The Shrine Skate Pools, Play "Psychedelic Violence"
K.C. LibmanMurray, Murphy, and Landau work out poolside.
Josh Landau has just eaten shit while skateboarding in the deep end of an empty pool somewhere in Burbank. His bandmates, bassist Court Murphy and drummer Jeff Murray, sit watching from the pool's steps, cringing as the guitarist-vocalist sacrifices some skin to the concrete. It's an oppressively hot day in the Valley, and they've driven here for the sole purpose of hopping a fence and skating a pool.
Landau, Murphy, and Murray are the longhaired hessians behind Venice hard psych-rock power trio The Shrine, and they possess a trippy, driving sound. "For whatever we are, there's not really another band in L.A. like us," says Landau. "We play metal shows and people call us punk, and we play punk shows and people think we're these weird long-haired metal dudes." They classify themselves as "psychedelic violence," a collision of '70s headiness and '80s hardcore angst.
It's a term that's not entirely off the mark when listening to "Primitive Blast" or "Run The Night," both tracks from their newest full-length Primitive Blast, but it's hard to not get a strong Thin Lizzy vibe when taking in the album as a whole.
In any case, there's no doubt that their three-man assault is effective. The power trio sprung from Landau and Murphy's high school friendship; Murray joined through a Craigslist ad, after moving to L.A. from Baltimore. They've been playing together for four years, but they're not trying to reinvent the wheel; Landau is steeped in the tradition of L.A.'s seminal punk era, and even recruited Black Flag bassist Chuck Dukowski to produce their 2010 self-titled single. They're also intimate with the skate rock scene as well after becoming musical darlings of sort for iconic skateboarding magazine Thrasher.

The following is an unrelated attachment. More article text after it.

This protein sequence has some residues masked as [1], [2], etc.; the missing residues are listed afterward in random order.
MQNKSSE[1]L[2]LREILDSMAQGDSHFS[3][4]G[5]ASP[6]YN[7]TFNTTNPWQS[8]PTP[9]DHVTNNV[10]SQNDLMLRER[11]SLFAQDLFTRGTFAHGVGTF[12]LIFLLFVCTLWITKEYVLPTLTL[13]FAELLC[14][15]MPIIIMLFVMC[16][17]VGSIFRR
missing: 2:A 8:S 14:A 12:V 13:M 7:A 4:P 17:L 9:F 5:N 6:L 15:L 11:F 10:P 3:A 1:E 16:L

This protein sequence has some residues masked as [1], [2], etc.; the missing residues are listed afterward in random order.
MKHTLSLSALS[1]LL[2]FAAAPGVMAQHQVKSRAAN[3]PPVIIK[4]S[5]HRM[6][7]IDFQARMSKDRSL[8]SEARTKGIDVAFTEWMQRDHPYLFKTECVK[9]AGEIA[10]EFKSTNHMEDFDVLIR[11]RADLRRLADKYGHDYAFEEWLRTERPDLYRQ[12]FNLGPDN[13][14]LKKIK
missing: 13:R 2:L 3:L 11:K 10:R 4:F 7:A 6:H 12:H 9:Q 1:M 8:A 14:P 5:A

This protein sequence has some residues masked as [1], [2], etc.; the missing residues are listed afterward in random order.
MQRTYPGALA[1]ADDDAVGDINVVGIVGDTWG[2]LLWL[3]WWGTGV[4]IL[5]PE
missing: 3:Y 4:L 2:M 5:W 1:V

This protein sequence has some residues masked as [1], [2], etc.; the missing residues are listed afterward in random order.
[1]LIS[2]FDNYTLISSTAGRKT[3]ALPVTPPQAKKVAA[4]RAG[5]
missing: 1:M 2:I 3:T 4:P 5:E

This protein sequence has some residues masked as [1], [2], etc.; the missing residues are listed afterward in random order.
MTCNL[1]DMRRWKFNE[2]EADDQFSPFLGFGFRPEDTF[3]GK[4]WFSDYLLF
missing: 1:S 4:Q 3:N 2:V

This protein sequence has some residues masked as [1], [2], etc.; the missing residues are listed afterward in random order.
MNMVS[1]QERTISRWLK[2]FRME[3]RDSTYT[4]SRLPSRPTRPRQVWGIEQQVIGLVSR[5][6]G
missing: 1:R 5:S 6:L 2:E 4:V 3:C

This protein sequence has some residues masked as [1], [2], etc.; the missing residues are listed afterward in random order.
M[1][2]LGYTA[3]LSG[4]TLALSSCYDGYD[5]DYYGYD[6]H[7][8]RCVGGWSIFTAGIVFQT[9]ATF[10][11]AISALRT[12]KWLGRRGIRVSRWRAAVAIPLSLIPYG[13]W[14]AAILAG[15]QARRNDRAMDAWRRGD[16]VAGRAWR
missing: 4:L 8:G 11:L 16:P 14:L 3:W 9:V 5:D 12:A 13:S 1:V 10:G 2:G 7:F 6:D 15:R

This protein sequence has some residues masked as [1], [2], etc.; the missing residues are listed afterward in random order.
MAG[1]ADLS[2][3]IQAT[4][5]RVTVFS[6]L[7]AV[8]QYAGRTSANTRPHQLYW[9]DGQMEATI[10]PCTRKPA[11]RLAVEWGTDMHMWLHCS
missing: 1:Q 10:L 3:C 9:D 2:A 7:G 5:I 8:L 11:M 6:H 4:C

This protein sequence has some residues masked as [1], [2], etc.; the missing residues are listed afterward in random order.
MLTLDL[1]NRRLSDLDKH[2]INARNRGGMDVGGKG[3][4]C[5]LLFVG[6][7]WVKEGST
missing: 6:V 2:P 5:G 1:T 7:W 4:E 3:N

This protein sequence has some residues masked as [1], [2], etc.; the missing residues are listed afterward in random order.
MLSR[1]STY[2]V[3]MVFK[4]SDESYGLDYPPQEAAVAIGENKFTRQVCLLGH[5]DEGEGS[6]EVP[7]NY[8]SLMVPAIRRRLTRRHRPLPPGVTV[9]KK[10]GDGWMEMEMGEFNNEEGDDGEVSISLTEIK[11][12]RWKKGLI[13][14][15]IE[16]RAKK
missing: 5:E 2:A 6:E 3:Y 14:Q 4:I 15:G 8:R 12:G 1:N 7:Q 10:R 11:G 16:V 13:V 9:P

Landau emphasizes that the group is from Venice Beach, "not just L.A.," and wish to hearken back to a heyday of pool skating and punk bands. "There's a few ruins left of the awesomeness that went down around this area," he says, "but it's granola bars and yoga now. It's weird that we're here in this place, playing the music that we do."
Murphy's also quick to denounce most of L.A.'s scene, slagging East side "spastic art kids" and lamenting that the West side doesn't embrace The Shrine quite like they should. "Wherever we go that's not L.A., everyone's awesome," said Murphy. "They're people whose dopplegangers in L.A. wouldn't really want to have anything to do with us."
Part of the issue is that their music is, in its simplest classification, really just straight-ahead rock, with no pretention or easy label attached. However, it's something that Venice Beach could really use again. The skate punk image is being embraced once more, and The Shrine provides a necessary soundtrack to the revival. "Rock and roll's pretty tried and true, but we're kind of doing our own version," says Landau. "This is what we've been about for years, but no one was playing to it, really. In a weird way, I more and more see us fitting in."
The Shrine are playing the Bootleg Theater tonight with guest Assemble Head In Sunburst Sound.
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